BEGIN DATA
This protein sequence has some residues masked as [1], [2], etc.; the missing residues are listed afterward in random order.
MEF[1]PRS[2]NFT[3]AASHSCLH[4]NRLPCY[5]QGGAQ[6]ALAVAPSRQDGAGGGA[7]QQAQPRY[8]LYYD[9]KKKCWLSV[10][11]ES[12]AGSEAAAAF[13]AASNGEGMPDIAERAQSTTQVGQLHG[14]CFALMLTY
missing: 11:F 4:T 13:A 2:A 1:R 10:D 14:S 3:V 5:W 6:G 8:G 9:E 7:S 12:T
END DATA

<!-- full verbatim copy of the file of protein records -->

This protein sequence has some residues masked as [1], [2], etc.; the missing residues are listed afterward in random order.
MEF[1]PRS[2]NFT[3]AASHSCLH[4]NRLPCY[5]QGGAQ[6]ALAVAPSRQDGAGGGA[7]QQAQPRY[8]LYYD[9]KKKCWLSV[10][11]ES[12]AGSEAAAAF[13]AASNGEGMPDIAERAQSTTQVGQLHG[14]CFALMLTY
missing: 11:F 4:T 13:A 2:A 1:R 10:D 14:S 3:V 5:W 6:G 8:G 9:E 7:S 12:T